What’s the Deal with IE7+?

ie7 So I've been wanting to do a post on this for a bit now. What’s with that + at the end of IE7 in Vista? To answer this question, we’re going to go deep!

Most people when they think of IE7 in XP and Vista are similar, and while most of the time that is the case there is in fact a difference.


Everyone knows that Vista is a more secure version of Windows, but what I’m interested in is explaining how. A good example of this can be brought out in IE7+. Vista introduces Protected Mode which takes advantage of a new Windows security feature called Mandatory Integrity Control (MIC). A MIC is a classification of an object running within the context of a local session. You can think of this as a classification of trust. There are four basic integrity levels (IL).

  1. Low
  2. Medium
  3. High
  4. System

Most user objects run with a Medium IL, and if it’s an elevated process then it would be a High IL. System as you might guess is reserved for those special functions. The one we’re going to be focusing though is the Low IL. When you run IE7 on Vista, the default mode is in protected mode which indicates that the actual processes IE is running have an IL of low. Processes cannot break the barrier (except for very limited, secured API calls) of different IL’s. For example, a process of low IL cannot interact with a process of a medium IL.How does this help? Well a good portion of the attack vectors for malware come in the form of web browser based vulnerabilities. If the browser does get compromised, its ability to affect other processes is greatly limited.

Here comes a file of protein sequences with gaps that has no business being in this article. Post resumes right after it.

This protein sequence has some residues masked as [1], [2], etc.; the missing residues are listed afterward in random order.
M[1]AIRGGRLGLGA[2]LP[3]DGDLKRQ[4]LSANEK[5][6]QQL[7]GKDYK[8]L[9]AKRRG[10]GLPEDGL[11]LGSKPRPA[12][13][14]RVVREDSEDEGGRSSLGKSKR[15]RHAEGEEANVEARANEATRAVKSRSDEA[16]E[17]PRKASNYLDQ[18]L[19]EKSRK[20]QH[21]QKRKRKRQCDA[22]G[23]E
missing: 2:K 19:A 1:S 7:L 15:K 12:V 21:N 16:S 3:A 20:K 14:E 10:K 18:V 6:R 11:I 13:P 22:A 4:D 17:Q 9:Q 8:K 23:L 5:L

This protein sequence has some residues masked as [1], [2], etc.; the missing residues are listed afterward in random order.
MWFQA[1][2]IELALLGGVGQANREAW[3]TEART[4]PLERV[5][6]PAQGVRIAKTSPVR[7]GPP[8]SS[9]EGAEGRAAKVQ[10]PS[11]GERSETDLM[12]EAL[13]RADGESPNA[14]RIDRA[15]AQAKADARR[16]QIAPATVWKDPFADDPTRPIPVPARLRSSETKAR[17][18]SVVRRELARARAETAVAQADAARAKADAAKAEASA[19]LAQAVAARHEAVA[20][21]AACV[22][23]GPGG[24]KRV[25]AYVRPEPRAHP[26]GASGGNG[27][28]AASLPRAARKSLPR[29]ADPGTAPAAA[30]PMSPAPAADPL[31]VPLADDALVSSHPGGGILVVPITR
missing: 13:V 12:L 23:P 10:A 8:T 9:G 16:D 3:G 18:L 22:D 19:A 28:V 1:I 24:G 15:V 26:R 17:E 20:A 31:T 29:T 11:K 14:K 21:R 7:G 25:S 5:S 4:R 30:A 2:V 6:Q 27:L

IE7 vs FF Want to know an interesting tidbit? Firefox doesn’t take advantage of IL’s as of 3.0.3. As you can see in the screenshot above, Firefox is running at an IL of medium. This means that contrary to popular belief, when a FF vulnerability is exploited by malware it has the capability to interact with pretty much the entire user context. Not good.

So a question that some IT guys might ask is: How do I get to run a process with a lower IL than medium? Very easy actually!

psexec screenshot

Although you can’t run an application in low IL with standard Windows tools, SysInternals has a tool called PSExec. Used with the –l flag followed by the application and it will run in a lower IL context.

Want some more info on MIC and IL’s? MSDN is a good start, and also Mark Russinovich has a great post on using PSExec and security boundaries.